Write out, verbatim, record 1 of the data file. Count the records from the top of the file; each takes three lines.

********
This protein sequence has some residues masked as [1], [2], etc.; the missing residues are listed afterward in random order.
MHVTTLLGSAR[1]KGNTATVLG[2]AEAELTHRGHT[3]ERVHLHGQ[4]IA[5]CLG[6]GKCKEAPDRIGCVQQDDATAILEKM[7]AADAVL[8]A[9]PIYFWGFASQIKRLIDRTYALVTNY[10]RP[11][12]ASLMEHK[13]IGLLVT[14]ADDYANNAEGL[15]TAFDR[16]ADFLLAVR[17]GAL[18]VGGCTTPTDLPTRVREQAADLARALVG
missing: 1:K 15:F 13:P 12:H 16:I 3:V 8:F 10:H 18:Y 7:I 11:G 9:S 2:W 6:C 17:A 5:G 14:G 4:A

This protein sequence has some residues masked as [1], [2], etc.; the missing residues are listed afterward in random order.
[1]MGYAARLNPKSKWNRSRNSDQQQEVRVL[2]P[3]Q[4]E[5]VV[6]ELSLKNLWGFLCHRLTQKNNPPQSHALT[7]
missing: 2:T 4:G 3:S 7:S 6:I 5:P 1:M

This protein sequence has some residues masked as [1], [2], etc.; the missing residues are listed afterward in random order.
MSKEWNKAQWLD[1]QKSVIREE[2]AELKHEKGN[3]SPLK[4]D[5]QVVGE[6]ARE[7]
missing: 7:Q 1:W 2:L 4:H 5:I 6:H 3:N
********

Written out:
This protein sequence has some residues masked as [1], [2], etc.; the missing residues are listed afterward in random order.
MHVTTLLGSAR[1]KGNTATVLG[2]AEAELTHRGHT[3]ERVHLHGQ[4]IA[5]CLG[6]GKCKEAPDRIGCVQQDDATAILEKM[7]AADAVL[8]A[9]PIYFWGFASQIKRLIDRTYALVTNY[10]RP[11][12]ASLMEHK[13]IGLLVT[14]ADDYANNAEGL[15]TAFDR[16]ADFLLAVR[17]GAL[18]VGGCTTPTDLPTRVREQAADLARALVG
missing: 1:K 15:F 13:P 12:H 16:I 3:V 8:F 10:H 18:Y 7:I 11:G 9:S 2:W 6:C 17:A 5:G 14:G 4:A